In the latest Hamers newsletter, our employment law expert Lynsey Howes looks into how the National Minimum Wage should be calculated; plus, strike-outs and another look at whistleblowing.
National Minimum Wage: Augustine v Data Cars Ltd
There are complicated rules around what can and cannot be treated as expenses for the purpose of calculating national minimum wage.
In the case of Augustine v Data Cars Ltd, the Claimant stated that he had not been paid the national minimum wage once his expenses were factored in, namely the deductions the Respondent made for his uniform and the rental of a car.
At first instance, the Tribunal had found that because the uniform was not compulsory and because the Claimant was free to use his own vehicle, the deduction made from his wages by the Respondent fell outside of regulations 13 and 14 of the National Minimum Wage Regulations 2015.
The EAT disagreed, stating that the Tribunal had used the wrong test: it was not a question of whether the deductions were necessary, it mattered not that the Claimant could use his own vehicle; rather the EAT found that the deductions for the vehicle and uniform were expenses in connection with the Claimant’s employment and as such fell within regulation 13.
This is a complex area and we would urge any employer concerned about whether they are complying with the National Minimum Wage Regulations to take advice.
Strike-out: Emuemukoro v Croma Vigilant (Scotland) Ltd
The danger of not complying with Employment Tribunal orders, the “bury your head in the sand” approach, if you like, has been highlighted by the decision in Emuemukoro v Croma Vigilant (Scotland) Ltd.
Although the Respondent submitted its defence, it then failed to comply with orders of the Tribunal to prepare witness statements and prepare a bundle that contained all the relevant documents. As a result, the Employment Tribunal struck out the response on day one of what would have been a five-day hearing. The Employment Tribunal made clear that a fair hearing within the allocated time was now no longer possible as a consequence of the non-compliance.
The Respondent appealed, but the EAT upheld the findings of the Tribunal, making it clear that the Respondent’s own conduct had led to the finding that a fair hearing was not possible and that the decision of the Tribunal was the most proportionate outcome, namely striking out the response and making a judgment in the case. The alternative option was to postpone the hearing, which would cause prejudice to the Claimant.
This illustrates the importance of complying with the orders of the Tribunal, which should be done promptly and thoroughly.
Whistleblowing: public interest disclosures and redundancy
Another case to add to the ever-complex whistleblowing regime. The EAT was asked to consider whether an employee’s dismissal for redundancy was automatically unfair if the decision was materially influenced by previously made public interest disclosures by the employee.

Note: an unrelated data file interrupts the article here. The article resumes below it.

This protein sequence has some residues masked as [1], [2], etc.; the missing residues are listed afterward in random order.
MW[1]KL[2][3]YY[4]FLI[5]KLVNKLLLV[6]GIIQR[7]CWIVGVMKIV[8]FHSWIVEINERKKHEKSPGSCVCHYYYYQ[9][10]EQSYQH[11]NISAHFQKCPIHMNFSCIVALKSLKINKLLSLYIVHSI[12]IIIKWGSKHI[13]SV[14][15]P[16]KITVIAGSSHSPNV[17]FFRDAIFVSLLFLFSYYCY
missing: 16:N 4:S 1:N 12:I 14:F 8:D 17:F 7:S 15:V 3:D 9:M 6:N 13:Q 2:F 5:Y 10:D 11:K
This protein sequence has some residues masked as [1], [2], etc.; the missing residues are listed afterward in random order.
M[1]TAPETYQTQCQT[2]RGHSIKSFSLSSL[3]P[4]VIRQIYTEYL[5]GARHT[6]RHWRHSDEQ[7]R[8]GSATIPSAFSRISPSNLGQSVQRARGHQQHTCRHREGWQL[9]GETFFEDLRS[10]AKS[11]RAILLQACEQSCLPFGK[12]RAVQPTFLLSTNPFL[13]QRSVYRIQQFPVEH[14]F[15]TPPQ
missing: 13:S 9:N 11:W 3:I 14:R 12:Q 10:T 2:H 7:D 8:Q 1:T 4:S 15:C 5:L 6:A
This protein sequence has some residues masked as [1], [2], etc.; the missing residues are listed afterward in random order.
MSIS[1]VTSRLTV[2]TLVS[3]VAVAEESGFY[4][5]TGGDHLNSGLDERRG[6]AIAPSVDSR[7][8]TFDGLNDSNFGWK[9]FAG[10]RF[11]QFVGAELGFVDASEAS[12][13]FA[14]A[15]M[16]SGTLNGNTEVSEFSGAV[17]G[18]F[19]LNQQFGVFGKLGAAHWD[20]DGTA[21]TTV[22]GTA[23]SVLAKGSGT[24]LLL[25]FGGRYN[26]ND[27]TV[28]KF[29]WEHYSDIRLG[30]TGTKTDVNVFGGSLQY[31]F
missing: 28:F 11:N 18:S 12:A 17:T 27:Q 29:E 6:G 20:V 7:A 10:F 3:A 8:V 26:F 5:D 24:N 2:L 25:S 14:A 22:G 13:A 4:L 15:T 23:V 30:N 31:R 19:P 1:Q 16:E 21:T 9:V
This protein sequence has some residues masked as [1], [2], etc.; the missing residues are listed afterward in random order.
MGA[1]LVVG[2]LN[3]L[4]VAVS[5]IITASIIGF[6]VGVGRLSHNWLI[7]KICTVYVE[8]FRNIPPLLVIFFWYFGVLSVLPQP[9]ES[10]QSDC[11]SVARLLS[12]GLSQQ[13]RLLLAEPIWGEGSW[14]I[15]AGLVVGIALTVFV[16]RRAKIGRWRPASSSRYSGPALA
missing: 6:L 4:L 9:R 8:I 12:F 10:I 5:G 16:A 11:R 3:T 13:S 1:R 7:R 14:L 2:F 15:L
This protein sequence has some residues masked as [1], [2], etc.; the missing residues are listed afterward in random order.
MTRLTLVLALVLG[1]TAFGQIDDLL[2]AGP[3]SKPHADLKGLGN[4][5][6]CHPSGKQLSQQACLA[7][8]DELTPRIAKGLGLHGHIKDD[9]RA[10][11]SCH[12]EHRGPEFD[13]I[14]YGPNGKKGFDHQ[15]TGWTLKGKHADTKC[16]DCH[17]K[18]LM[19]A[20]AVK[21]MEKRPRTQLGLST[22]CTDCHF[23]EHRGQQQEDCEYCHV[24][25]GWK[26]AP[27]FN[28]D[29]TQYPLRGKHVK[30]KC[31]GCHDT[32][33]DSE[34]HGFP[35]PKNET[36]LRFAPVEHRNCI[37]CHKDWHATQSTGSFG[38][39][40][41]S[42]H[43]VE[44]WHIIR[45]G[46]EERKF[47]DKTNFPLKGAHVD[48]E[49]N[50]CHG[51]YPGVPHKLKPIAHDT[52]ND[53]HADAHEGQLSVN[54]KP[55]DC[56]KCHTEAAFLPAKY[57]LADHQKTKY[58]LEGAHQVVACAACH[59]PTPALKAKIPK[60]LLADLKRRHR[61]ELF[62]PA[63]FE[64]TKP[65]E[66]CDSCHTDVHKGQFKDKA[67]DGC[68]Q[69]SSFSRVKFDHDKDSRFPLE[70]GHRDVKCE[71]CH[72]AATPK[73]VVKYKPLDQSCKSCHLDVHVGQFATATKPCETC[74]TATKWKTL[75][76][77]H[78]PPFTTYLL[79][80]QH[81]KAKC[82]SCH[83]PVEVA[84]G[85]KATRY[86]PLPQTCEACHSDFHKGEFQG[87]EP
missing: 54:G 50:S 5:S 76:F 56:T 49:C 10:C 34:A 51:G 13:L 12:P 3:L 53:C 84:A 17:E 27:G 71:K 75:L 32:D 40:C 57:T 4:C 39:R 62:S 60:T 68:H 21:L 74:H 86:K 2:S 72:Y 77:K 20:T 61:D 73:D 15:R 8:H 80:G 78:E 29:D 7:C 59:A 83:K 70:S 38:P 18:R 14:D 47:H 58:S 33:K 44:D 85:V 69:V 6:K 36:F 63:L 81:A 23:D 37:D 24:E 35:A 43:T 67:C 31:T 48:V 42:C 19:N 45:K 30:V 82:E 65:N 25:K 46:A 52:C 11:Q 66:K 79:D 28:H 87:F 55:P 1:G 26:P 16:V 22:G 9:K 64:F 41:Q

No, said the EAT.
The case involved a manager who had raised nine concerns, three of which the Employment Tribunal went on to find where public interest disclosures. The day after the final disclosure, the Claimant was informed that he was at risk of redundancy and a number of weeks later, following consultation was made redundant.
The Claimant alleged that he had been dismissed as a consequence of his disclosure which had a material impact on his dismissal. The Employment Tribunal agreed, finding that although there had been a genuine redundancy situation that the disclosure raised impacted the decision made. The Tribunal believed this influence made the decision to dismiss unfair.
The Respondent appealed to the EAT. The EAT found that the original Tribunal had misapplied the law. It stated that the “materially influences” test was only to be applied in detriment cases, not dismissals. If the case was about dismissal as a result of making a public interest disclosure, then the correct legal test was the sole or principal reason test, i.e. was the main reason or only reason for the dismissal because of the protected disclosure?
The EAT further commented that the Tribunal had failed by not considering the impact of the three disclosures when distinguished from all nine disclosures on the decision making process of the Respondent.
This shows the complexity of bringing and defending public interest disclosure claims, which need to be very carefully pleaded and defended.
If any of the matters raised in this newsletter raise any questions, please do not hesitate to contact us. Bye for now.
Lynsey and the team.
To contact Lynsey or join the employment law mailing list, please email LHowes@hamers.com
01 December, 2021
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